“We are tiny, tiny fragments of miniscule cogs in a grand and fabulously random collision”
If it ain’t broke… Adaptor Andrew Upton, director Howard Davies and designer Bunny Christie have had considerable success with previous Russian epics Philistines and The White Guard and so they’ve reunited once again, this time to breathe new life in Maxim Gorky’s Children of the Sun, which has just started its run in the Lyttelton at the National Theatre. Set in a small town in a Russia on the cusp of revolution (1905 rather than 1917), experimental chemist Protasov and his coterie of middle class hangers-on are waltzing through life oblivious to the turmoil outside the gates of their estate, but their tragedy is as much personal as they turn out to be as blind to the needs and desires of each other as well.
Gorky’s writing is remarkably perceptive throughout the play. Written in 1905 as a direct response to the huge societal changes around him, he skilfully diagnoses the malaise of the self-absorbed bourgeoisie and lays bare the blinkeredness of their cosseted ignorance and the hopelessness of their grandiose idealism. But he does it with a real deftness of touch, creating richly detailed characters who are rarely so insufferable that one’s heart doesn’t ache at the inevitability of the violent collapse of their entire world. Geoffrey Streatfeild’s erudite academic Protasov fully exemplifies this – a man full of an acute sense of the growing importance of science in the world yet an abject failure at maintaining the relationships in his life.
And Davies navigates this balancing act beautifully, ensuring that there’s a bumbling levity close to hand to counteract the increasing sense of tragedy. Streatfeild is engagingly nerdy and gorgeously poetic as the hapless chemist, unable or unwilling to see the estrangement that is growing with his wife Yelena. Justine Mitchell is just magnificent here as a more aware member of this group and this increasing realisation of the situation as she searches for her long-lost happiness is played to perfection, Mitchell conveying all her intelligent passion just burning to be released yet tempered by the slow, awful realisation of the ways that the cards are falling.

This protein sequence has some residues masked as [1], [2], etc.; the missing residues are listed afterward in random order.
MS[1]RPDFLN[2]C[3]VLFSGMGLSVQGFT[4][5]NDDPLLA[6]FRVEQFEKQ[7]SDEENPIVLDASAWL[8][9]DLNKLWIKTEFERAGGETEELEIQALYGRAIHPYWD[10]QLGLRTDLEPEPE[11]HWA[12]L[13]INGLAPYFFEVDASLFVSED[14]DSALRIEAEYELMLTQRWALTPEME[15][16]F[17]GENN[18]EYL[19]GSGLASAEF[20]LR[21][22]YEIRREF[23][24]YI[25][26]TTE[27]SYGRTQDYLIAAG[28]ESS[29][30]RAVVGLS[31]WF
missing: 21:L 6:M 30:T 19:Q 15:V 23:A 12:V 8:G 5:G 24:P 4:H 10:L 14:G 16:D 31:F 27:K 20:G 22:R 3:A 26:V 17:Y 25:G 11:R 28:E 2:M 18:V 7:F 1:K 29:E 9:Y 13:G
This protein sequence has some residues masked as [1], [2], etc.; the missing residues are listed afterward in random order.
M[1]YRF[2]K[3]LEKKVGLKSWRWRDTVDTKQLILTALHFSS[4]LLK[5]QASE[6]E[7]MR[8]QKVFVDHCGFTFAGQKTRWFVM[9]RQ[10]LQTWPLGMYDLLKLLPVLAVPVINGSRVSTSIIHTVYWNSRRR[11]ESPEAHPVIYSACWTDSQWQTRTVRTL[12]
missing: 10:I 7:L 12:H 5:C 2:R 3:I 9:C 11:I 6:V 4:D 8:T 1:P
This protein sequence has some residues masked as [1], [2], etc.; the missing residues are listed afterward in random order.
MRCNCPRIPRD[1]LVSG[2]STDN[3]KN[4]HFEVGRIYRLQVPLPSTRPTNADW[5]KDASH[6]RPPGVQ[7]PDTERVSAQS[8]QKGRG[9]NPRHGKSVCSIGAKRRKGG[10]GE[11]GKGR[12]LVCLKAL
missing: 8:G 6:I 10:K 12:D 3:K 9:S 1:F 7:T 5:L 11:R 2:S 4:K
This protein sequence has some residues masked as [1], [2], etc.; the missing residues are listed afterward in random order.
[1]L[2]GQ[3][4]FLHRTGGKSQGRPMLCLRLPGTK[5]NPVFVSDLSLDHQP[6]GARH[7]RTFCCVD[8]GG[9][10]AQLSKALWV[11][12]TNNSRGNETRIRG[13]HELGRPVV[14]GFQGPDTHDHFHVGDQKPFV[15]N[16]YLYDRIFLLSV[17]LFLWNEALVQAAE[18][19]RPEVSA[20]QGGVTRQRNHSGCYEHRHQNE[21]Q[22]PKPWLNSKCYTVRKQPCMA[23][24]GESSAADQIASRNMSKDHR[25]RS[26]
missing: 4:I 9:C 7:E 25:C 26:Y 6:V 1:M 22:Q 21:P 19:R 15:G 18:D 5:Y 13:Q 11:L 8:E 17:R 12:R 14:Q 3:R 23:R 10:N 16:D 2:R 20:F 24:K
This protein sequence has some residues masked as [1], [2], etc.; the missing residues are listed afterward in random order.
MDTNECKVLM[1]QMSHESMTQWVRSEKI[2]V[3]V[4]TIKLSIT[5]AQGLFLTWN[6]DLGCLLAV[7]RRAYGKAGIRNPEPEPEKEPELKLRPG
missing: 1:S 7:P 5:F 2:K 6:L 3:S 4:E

In among the circle of people in their lives, Lucy Black is tremendous as the much mocked Melaniya, a highly tragicomic figure in her fixation on Protasov who finds moments of real depth in amongst the neediness and Paul Higgins, as her brother Boris, is hauntingly effective as a man who everyone sees and yet to whom no-one really listens. As Protasov’s ailing sister Liza, Emma Lowndes espouses a heart-breakingly delicate embodiment of the situation, full of anguish at a world she can see changing yet doomed by her fragile temperament and health. And there’s vibrant work from Gerard Monaco and Florence Hall as a most flirtatious part of the serving class of the household, trying to determine if there is a moment here to be seized.
Upton’s version of this play feels appropriately fresh and contemporaneous, lyrically gorgeous at times yet also possessed of a knowing wit (the passing comment about cars is genius); Christie’s remarkable design works excellently in utilising the depth of the Lyttelton to its best advantage – the onstage laboratory is brilliant; and Neil Austin’s lighting design matches the swirling moods of the piece to great effect. There’s much to enjoy in this production in its willingness to portray a fullness of the spectrum that it traverses – the smashing humour right through to the crashing drama – a complexity that makes Children of the Sun a resounding success.